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Prevalence and correlates of sexually transmitted infections in pregnancy in HIV-infected and- uninfected women in Cape Town, South Africa.

  • Author(s): Joseph Davey, Dvora L
  • Nyemba, Dorothy C
  • Gomba, Yolanda
  • Bekker, Linda-Gail
  • Taleghani, Sophia
  • DiTullio, David J
  • Shabsovich, David
  • Gorbach, Pamina M
  • Coates, Thomas J
  • Klausner, Jeffrey D
  • Myer, Landon
  • et al.


Sexually transmitted infections (STIs) are associated with adverse outcomes in pregnancy, including mother-to-child HIV transmission. Yet there are limited data on the prevalence and correlates of STI in pregnant women by HIV status in low- and middle-income countries, where syndromic STI management is routine.


Between November 2017 and July 2018, we conducted a cross-sectional study of consecutive pregnant women making their first visit to a public sector antenatal clinic (ANC) in Cape Town. We interviewed women ≥18 years and tested them for Chlamydia trachomatis (CT), Neisseria gonorrhoea (NG) and Trichomonas vaginalis (TV) using Xpert assays (Cepheid, USA); results of syphilis serology came from routine testing records. We used multivariable logistic regression to identify correlates of STI in pregnancy.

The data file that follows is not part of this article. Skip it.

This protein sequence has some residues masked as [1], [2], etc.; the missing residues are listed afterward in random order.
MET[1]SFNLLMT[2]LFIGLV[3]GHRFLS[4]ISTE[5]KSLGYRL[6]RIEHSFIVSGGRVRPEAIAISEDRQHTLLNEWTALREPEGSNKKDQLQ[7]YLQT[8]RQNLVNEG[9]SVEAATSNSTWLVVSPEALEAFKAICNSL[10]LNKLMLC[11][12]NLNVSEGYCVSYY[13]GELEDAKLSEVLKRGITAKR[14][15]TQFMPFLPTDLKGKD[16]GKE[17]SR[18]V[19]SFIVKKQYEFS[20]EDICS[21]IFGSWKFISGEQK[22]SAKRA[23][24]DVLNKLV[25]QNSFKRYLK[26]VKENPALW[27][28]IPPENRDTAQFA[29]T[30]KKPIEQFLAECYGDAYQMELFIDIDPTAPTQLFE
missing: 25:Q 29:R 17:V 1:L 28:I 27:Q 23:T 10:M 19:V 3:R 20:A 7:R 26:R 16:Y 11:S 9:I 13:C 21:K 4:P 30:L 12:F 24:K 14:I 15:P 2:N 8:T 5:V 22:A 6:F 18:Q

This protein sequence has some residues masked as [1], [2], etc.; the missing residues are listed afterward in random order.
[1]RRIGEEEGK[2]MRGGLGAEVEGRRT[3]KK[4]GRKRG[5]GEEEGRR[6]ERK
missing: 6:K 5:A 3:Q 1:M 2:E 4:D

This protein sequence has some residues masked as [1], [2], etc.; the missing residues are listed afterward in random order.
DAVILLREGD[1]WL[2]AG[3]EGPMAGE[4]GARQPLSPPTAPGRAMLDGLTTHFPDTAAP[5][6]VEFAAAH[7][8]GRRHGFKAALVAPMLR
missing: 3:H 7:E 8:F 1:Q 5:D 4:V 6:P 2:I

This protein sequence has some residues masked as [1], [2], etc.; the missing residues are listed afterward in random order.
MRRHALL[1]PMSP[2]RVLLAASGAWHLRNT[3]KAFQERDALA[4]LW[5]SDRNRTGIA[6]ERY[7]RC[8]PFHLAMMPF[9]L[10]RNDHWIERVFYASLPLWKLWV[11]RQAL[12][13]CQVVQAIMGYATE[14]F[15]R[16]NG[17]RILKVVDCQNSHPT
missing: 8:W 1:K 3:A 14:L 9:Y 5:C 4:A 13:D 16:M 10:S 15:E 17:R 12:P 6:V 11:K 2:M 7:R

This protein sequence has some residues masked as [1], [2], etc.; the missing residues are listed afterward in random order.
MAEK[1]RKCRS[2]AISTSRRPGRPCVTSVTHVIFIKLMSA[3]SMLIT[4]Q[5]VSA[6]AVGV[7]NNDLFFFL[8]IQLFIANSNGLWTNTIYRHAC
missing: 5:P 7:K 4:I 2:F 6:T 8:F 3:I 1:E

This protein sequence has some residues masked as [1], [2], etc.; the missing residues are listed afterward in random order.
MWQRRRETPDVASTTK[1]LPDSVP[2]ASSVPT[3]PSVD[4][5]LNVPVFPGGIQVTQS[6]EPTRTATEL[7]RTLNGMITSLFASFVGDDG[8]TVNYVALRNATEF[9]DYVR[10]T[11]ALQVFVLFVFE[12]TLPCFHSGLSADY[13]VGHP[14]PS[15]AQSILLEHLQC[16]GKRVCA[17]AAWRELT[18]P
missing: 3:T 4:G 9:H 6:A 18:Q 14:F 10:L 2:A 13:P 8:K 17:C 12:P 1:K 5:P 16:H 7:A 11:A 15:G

In 242 women (median age 29 years [IQR = 24-34], median gestation 19 weeks [IQR = 14-24]) 44% were HIV-infected. Almost all reported vaginal sex during pregnancy (93%). Prevalence of any STI was 32%: 39% in HIV-infected women vs. 28% in HIV-uninfected women (p = 0.036). The most common infection was CT (20%) followed by TV (15%), then NG (5.8%). Of the 78 women diagnosed with a STI, 7 (9%) were identified and treated syndromically in ANC. Adjusting for age and gestational age, HIV-infection (aOR = 1.89; 95% CI = 1.02-3.67), being unmarried or not cohabiting with the fetus' father (aOR = 2.19; 95% CI = 1.16-4.12), and having STI symptoms in the past three days (aOR = 6.60; 95% CI = 2.08-20.95) were associated with STI diagnosis.


We found a high prevalence of treatable STIs in pregnancy among pregnant women, especially in HIV-infected women. Few women were identified and treated in pregnancy.

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